By: Adrienne Boudreaux, Parent & Guest Teacher, Alta Heights Elementary School
At the start of the year, school day start and end times changed to provide teachers with much-needed preparation time. While this is a beneficial adjustment overall, it means they have a lot of curriculum to pack into the abbreviated schedule. Consequently, lunch/recess periods have been shortened and students have little time to explore freely. Students (and adults) are often being rushed from one activity to the next. Engaging the senses provides an opportunity to slow things down and the garden is the best place for this!
In Teaching in Nature’s Classroom, Nathan Larson highlights how engaging the senses can help “create rich memories that can support a lifelong affection for good food and time spent in nature.” This can also help children foster a sense of connection to the world around them.
Our first lesson in the garden this year combined SEL and sensory exploration together with wonderful results. For many of our Kinder and 1st grade students, this was their first time in the garden. There was so much for the students to observe and explore!
We started by sitting as a group and introducing our “grounding” activity. Students were instructed to take a few deep breaths to get ready to experience the garden with all their senses. We then did the common 5-4-3-2-1 technique to help relieve anxiety and stress, but with a twist. Students were encouraged to name 5 things they could see, 4 things they could touch, 3 things they could hear, 2 things they could smell, and 1 thing they could taste.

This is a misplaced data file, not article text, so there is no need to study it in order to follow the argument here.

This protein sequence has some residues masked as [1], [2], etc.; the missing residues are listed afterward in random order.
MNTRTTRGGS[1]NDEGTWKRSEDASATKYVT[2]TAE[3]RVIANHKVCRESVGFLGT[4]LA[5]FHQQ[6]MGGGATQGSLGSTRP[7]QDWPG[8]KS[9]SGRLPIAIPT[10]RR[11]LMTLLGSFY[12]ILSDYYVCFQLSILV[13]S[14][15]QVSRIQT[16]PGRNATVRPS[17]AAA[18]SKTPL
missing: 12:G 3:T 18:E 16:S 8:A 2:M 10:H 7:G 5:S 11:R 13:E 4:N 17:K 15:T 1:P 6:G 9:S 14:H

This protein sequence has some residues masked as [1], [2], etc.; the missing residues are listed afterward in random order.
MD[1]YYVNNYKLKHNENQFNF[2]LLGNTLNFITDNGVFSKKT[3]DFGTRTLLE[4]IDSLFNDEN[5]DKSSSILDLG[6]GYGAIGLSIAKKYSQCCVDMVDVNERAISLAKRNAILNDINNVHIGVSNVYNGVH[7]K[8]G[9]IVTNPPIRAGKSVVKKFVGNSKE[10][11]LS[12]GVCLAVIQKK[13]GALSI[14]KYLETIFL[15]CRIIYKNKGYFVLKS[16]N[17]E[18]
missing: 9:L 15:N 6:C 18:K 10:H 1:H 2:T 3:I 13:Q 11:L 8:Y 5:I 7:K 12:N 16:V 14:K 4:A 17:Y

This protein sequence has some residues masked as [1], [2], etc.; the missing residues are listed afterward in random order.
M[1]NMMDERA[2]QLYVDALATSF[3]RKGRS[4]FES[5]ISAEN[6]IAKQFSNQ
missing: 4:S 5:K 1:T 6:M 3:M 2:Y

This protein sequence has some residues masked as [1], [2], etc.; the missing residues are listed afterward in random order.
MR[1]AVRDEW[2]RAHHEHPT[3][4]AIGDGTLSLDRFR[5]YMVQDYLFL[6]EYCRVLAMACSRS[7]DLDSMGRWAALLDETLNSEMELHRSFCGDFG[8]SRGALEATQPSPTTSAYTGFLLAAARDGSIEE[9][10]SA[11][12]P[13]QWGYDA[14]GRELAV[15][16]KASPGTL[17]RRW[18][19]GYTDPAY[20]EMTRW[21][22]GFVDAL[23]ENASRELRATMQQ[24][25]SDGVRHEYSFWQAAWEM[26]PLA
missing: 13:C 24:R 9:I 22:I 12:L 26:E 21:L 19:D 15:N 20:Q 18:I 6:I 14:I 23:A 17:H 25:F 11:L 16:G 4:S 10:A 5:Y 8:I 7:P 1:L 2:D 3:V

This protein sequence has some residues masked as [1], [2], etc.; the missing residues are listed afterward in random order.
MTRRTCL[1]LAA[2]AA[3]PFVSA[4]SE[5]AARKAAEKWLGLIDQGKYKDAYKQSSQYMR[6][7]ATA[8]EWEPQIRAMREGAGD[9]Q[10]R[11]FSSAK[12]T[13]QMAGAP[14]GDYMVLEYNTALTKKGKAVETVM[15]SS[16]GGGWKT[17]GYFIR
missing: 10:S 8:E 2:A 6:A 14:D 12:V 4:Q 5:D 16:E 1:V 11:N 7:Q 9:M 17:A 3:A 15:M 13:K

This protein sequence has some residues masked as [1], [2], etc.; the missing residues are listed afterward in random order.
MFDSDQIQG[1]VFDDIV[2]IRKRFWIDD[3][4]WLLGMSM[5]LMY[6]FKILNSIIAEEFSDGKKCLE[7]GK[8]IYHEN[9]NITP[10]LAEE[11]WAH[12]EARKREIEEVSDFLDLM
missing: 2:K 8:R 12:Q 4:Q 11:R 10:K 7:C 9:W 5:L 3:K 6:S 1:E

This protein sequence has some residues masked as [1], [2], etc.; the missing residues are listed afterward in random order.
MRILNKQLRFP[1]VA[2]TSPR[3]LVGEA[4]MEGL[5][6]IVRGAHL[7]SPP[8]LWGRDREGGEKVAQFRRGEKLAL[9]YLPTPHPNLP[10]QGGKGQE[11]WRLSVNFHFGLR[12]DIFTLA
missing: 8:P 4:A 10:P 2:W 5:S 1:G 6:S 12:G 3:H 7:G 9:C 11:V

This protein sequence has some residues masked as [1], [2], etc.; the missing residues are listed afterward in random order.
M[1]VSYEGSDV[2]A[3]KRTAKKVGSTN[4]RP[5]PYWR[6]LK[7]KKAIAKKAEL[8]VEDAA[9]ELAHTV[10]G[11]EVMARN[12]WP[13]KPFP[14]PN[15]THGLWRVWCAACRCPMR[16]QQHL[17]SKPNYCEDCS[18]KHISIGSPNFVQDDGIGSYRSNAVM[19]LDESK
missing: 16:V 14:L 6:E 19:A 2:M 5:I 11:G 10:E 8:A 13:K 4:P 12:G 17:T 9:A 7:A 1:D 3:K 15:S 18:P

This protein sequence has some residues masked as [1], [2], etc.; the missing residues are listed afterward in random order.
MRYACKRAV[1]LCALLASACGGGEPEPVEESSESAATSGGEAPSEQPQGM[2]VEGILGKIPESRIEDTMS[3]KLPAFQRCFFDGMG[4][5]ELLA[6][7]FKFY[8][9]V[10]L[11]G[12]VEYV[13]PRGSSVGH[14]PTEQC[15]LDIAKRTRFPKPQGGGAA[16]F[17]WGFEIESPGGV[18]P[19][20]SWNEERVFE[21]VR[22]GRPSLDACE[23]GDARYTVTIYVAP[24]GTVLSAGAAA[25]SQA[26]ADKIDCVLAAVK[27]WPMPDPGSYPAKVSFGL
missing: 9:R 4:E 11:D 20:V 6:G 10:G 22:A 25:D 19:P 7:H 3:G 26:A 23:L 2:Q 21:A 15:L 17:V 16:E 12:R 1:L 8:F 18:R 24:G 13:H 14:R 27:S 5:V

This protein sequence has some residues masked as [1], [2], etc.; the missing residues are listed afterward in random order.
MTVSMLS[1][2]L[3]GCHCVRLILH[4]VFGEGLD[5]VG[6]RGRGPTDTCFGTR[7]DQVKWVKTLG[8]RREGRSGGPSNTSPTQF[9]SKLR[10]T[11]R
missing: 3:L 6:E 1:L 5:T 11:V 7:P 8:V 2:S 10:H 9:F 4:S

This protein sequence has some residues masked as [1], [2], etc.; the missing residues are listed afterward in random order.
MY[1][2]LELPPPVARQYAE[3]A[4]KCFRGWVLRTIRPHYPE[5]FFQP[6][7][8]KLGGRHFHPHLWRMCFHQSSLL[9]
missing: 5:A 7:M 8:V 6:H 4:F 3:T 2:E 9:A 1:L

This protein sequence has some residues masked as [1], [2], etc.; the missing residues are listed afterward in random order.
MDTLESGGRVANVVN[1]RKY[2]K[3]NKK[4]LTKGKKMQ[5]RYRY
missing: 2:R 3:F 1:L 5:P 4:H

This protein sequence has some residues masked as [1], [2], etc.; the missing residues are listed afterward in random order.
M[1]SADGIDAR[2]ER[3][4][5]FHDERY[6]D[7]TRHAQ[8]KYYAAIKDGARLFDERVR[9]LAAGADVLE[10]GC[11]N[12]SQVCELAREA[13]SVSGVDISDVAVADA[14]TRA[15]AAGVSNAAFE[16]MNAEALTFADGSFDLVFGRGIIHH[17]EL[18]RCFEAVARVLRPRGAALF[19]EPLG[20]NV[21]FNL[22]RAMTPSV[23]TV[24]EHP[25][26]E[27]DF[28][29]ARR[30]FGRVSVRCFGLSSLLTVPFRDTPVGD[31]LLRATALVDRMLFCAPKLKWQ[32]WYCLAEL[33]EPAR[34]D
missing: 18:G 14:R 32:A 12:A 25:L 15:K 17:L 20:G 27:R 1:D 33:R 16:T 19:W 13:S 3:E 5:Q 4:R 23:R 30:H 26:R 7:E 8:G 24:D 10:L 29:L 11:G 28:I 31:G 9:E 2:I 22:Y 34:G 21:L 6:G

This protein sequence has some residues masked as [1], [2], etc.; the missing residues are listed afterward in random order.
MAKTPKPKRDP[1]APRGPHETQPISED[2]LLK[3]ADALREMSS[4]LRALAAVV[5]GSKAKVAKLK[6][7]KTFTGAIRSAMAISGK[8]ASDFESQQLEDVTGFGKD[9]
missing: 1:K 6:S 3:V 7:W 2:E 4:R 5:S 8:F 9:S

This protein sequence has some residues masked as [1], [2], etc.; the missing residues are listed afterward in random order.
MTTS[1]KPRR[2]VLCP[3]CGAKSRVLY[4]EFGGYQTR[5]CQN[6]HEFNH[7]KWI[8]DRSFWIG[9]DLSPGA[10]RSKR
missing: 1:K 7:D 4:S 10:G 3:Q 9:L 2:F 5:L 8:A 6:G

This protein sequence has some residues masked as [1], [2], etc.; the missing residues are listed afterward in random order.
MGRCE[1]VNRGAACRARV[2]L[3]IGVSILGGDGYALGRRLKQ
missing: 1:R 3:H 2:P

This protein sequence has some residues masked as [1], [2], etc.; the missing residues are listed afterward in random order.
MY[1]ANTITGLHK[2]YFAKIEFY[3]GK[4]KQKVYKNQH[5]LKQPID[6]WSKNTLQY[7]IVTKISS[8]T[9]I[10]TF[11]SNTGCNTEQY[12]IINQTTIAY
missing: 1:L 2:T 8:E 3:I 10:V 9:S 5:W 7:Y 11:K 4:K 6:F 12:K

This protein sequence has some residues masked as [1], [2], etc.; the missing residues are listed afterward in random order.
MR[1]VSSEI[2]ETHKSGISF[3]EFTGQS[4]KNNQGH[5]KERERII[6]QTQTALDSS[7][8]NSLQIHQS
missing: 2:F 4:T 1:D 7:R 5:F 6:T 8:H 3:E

Instead of having students sit or stand in place, they were encouraged to engage with everything around them. What did they see in the sky, the soil, or under a stone? Did any plants have a strong smell? What did they hear in the garden, on the street, or on the nearby playground? Our kinders enjoyed yelling out to share with their classmates a cool bug they saw or piece of mint they smelled. Small hands dug into cool soil and shook seed envelopes. Boisterous exclamations rang from every corner of the space as students took it all in. With the older students, we came back together as a group to share, which also worked out well.
Since we did not have a spring/summer garden, we had to get a little creative with the “taste” part of the activity. Fortunately, I was able to bring in grapes for students to try. We talked about what grows during different seasons and how what we grow in our garden may taste or look different than fruits and veggies in the store.
All the students had a fantastic time, and it was exciting to see them begin to make those “rich memories” from their sensory exploration. At the end of the school day, a little boy brought his mom up to the fence to show her the garden. He was telling her all about our activity and passing along the things he saw, touched, heard, smelled, and tasted. Several others came up to me the following day and wanted to talk all about it.
Activities like exploring the garden with all 5 senses have strong evidence-based support for more than SEL. They also promote motor development, sensory integration. Mindfulness based activities also reduce stress and depression. Gardening offers endless ways to incorporate SEL opportunities into regular garden activities, while connecting kids with nature.
A well-rounded curriculum can help students develop the social-emotional skills necessary to be more successful when meeting stressful situations brought about by busy schedules, such as self-awareness. Instead of focusing on a constant forward movement and thinking ahead, it can be beneficial to make space for children to connect with themselves by being fully rooted in the present. Being outside in the garden is the perfect place to practice this!